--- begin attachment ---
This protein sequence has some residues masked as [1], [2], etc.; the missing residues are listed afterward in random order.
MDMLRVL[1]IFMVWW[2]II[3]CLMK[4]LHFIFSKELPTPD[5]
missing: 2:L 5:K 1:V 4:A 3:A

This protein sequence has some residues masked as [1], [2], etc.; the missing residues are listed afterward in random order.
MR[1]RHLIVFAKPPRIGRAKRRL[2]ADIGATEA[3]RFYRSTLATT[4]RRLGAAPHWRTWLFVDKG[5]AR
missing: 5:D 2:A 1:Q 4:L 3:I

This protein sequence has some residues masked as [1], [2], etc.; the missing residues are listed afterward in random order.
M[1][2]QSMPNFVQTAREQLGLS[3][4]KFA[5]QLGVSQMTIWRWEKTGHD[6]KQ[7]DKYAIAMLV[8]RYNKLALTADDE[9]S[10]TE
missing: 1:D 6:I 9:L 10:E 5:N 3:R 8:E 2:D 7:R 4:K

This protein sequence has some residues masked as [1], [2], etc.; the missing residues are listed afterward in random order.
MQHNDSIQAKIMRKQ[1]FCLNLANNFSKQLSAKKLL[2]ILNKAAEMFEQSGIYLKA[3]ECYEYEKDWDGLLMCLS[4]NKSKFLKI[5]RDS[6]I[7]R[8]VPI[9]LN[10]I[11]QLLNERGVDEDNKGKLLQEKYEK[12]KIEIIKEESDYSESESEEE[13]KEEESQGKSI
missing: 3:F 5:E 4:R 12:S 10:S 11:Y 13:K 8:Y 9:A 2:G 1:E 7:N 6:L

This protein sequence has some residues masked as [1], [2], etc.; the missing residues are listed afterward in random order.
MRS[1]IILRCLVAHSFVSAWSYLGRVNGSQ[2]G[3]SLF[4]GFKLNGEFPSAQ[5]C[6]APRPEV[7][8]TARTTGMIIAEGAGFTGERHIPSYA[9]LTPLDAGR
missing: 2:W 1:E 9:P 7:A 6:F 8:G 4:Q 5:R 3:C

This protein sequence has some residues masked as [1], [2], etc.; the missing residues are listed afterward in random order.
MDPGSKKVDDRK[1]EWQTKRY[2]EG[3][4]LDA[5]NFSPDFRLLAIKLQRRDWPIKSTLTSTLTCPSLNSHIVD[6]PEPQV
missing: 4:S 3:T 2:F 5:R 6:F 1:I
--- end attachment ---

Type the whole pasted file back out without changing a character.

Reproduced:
This protein sequence has some residues masked as [1], [2], etc.; the missing residues are listed afterward in random order.
MDMLRVL[1]IFMVWW[2]II[3]CLMK[4]LHFIFSKELPTPD[5]
missing: 2:L 5:K 1:V 4:A 3:A

This protein sequence has some residues masked as [1], [2], etc.; the missing residues are listed afterward in random order.
MR[1]RHLIVFAKPPRIGRAKRRL[2]ADIGATEA[3]RFYRSTLATT[4]RRLGAAPHWRTWLFVDKG[5]AR
missing: 5:D 2:A 1:Q 4:L 3:I

This protein sequence has some residues masked as [1], [2], etc.; the missing residues are listed afterward in random order.
M[1][2]QSMPNFVQTAREQLGLS[3][4]KFA[5]QLGVSQMTIWRWEKTGHD[6]KQ[7]DKYAIAMLV[8]RYNKLALTADDE[9]S[10]TE
missing: 1:D 6:I 9:L 10:E 5:N 3:R 8:E 2:D 7:R 4:K

This protein sequence has some residues masked as [1], [2], etc.; the missing residues are listed afterward in random order.
MQHNDSIQAKIMRKQ[1]FCLNLANNFSKQLSAKKLL[2]ILNKAAEMFEQSGIYLKA[3]ECYEYEKDWDGLLMCLS[4]NKSKFLKI[5]RDS[6]I[7]R[8]VPI[9]LN[10]I[11]QLLNERGVDEDNKGKLLQEKYEK[12]KIEIIKEESDYSESESEEE[13]KEEESQGKSI
missing: 3:F 5:E 4:R 12:S 10:S 11:Y 13:K 8:Y 9:A 2:G 1:E 7:N 6:L

This protein sequence has some residues masked as [1], [2], etc.; the missing residues are listed afterward in random order.
MRS[1]IILRCLVAHSFVSAWSYLGRVNGSQ[2]G[3]SLF[4]GFKLNGEFPSAQ[5]C[6]APRPEV[7][8]TARTTGMIIAEGAGFTGERHIPSYA[9]LTPLDAGR
missing: 2:W 1:E 9:P 7:A 6:F 8:G 4:Q 5:R 3:C

This protein sequence has some residues masked as [1], [2], etc.; the missing residues are listed afterward in random order.
MDPGSKKVDDRK[1]EWQTKRY[2]EG[3][4]LDA[5]NFSPDFRLLAIKLQRRDWPIKSTLTSTLTCPSLNSHIVD[6]PEPQV
missing: 4:S 3:T 2:F 5:R 6:F 1:I